Anti-graft crusaders have censured the government over failure to effectively resource the investigative agencies saying lack of tooling has slowed down the fight against corruption in the country.
The country is struggling with deep-rooted corruption and a culture of impunity despite having impressive laws on good governance, 13 years after the promulgation of the 2010 constitution.
The blame on the government comes at a time when the country is preparing to commemorate Anti-Corruption Day which coincides with its 20th anniversary since the ratification of the United Nations Convention against Corruption [UNAC] slated for Saturday this week.
Representatives from the European Union Delegation (EUD) to Kenya, Kenya Leadership Integrity (KLIF), Civil Society Organizations, the African Parliamentary Network against Corruption (APNAC) and Transparency International - Kenya, and the National Council of Persons with Disabilities (NCPWD) expressed their disappoint that the Kenyan government was not keen on slaying the corruption dragon.
“Kenya has a policy of implementation problem. Relevant anti-corruption agencies are not vested with sufficient powers and resources. The country is recording serious cases of wastage, mismanagement, corruption and abuse of office with no transparency when it comes to issues of public contracts, budget execution and audit reports,” said NCPWD's Chief Executive Officer Harun Hassan.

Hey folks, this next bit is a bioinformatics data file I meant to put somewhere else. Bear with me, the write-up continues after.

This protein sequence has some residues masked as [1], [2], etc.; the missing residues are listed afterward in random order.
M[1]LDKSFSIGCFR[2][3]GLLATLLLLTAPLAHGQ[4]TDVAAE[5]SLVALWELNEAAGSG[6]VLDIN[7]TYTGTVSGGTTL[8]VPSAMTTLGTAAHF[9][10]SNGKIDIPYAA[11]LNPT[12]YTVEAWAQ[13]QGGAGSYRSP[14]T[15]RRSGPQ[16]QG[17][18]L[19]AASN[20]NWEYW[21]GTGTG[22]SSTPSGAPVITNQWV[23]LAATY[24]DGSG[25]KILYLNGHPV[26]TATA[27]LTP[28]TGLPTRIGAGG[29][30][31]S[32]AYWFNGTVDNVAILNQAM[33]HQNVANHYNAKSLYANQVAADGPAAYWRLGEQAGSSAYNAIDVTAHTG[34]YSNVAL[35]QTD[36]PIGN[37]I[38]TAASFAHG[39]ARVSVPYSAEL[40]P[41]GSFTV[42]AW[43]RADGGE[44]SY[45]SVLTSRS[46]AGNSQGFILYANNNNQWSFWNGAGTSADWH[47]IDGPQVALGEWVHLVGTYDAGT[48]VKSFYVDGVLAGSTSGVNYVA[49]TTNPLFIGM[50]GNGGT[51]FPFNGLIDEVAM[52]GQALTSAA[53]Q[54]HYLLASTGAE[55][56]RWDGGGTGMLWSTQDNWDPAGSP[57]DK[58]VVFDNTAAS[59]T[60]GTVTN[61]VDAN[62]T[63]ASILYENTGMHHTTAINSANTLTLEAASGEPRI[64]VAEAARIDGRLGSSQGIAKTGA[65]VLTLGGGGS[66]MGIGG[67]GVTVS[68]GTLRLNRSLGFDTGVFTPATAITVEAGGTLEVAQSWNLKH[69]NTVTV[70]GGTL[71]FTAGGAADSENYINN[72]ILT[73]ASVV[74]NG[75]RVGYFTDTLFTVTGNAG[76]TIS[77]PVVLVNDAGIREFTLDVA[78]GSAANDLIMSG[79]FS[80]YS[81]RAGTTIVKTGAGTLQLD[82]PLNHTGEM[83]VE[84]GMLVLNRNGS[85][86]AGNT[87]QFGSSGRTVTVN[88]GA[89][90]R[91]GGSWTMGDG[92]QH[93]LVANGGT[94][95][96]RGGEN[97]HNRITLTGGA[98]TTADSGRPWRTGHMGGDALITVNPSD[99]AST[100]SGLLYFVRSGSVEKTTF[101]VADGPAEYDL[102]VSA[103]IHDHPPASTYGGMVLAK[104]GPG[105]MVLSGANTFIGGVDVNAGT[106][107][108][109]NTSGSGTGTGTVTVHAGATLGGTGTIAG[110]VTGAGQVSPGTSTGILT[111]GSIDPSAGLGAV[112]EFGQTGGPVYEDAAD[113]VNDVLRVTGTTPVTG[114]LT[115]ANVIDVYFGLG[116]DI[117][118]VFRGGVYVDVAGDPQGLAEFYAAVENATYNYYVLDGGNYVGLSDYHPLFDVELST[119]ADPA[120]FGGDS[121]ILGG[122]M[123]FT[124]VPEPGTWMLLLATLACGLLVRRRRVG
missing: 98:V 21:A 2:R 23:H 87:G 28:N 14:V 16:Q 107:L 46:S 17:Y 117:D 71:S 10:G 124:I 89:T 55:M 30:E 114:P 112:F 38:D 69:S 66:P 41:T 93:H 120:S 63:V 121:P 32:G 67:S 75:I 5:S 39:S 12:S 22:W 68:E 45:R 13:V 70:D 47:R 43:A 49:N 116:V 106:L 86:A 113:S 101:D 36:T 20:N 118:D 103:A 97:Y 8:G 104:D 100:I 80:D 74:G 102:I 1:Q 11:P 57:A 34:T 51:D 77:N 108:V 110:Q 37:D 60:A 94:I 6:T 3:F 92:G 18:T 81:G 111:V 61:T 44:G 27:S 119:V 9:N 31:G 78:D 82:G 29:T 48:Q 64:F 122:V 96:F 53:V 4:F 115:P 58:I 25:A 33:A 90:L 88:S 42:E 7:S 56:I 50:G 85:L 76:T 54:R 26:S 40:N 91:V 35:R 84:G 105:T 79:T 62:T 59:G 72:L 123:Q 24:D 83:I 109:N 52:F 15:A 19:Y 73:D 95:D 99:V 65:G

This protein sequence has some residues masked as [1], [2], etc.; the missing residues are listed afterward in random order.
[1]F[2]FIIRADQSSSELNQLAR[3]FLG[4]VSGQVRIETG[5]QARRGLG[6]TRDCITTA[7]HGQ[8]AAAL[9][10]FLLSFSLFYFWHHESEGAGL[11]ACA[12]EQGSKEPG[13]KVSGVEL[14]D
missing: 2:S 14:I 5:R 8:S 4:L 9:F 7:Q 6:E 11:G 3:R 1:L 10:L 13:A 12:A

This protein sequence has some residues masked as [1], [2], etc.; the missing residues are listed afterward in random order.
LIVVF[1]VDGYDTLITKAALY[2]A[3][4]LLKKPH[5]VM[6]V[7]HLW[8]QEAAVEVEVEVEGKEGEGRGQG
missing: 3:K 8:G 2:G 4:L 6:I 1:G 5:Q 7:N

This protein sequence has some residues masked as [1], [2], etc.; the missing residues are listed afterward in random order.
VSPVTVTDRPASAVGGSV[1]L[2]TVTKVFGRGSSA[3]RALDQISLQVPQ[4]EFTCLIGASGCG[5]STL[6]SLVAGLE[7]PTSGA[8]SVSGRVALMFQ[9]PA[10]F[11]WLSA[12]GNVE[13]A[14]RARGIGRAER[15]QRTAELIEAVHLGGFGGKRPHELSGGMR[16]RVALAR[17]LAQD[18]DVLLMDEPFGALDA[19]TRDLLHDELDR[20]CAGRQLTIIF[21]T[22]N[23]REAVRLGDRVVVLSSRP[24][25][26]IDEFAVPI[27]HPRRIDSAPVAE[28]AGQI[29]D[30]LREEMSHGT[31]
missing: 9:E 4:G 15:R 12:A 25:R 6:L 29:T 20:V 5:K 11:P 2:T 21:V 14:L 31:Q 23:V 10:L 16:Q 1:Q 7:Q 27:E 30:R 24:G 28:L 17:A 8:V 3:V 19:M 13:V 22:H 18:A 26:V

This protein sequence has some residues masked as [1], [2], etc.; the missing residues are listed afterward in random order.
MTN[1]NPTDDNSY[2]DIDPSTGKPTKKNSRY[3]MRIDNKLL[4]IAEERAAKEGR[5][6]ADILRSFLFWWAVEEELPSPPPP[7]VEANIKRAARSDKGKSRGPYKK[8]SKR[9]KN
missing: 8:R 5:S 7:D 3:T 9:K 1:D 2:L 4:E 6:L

Speaking in Nairobi during the launch of a four-year project dubbed Strengthening Capacity of Local Civil Society to Fight Corruption: Tupigane na Ufisadi (TUNU), head of governance and macroeconomics section, European Delegation to Kenya, Alexander Baron said budgeted corruption in Africa has been a major drawback to development.
“Budgeted corruption is a major challenge to successful global business for the middle-income countries. Funds fail to materialize for prospective and intended projects. It is a key indicator for underdevelopment and underperformance,” he said.
"Kenya is at a crossroads when it comes to the execution of task force recommendations to tackle graft. The trend has continued without solid steps by authorities to address the bane despite the usual pronouncements," he added.
The TUNU project will cost over Sh300 million to be distributed across Kakamega, Uasin Gishu, Isiolo, Baringo, Homabay, Wajir, Siaya, Kiambu, Meru and Kisumu counties.
According to Baron, the project will lay a steady focus on counties with high cases of budgeted corruption in Baringo, Marsabit and Garissa where citizens have not adequately enjoyed better service delivery from the devolved units due to misappropriations.
Ethics and Anti-Corruption Commission (EACC) has warned that Kenya has been losing a third of its budget to corruption annually in elephant projects stalled or in opaque deals.
Baron lauded the project saying, it will strengthen the capacities of Local Civil Society CSOs to fight corruption, ensure a robust network between the officers and State actors as well and enhance the ability of CSOs to use digital technology to prevent, detect, and report corrupt practices and connect them with State actors in the anti-graft advocacy.
“In a digital age, civil society officers can greatly benefit from using new tools and technologies. The tools allow them to cover more ground information on corruption and impunity. Moreover, they provide officers and citizens alike with an easily accessible, effortless, low-risk way to report instances of corruption,” explained Baron.
“The network will enhance information sharing, pooling of resources, and leverage on the diverse strengths of different advocates,” he added.
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The projects will train the CSOs on how and when to use digital tools, the relevance of particular information to embezzlement, and how to access already gathered data.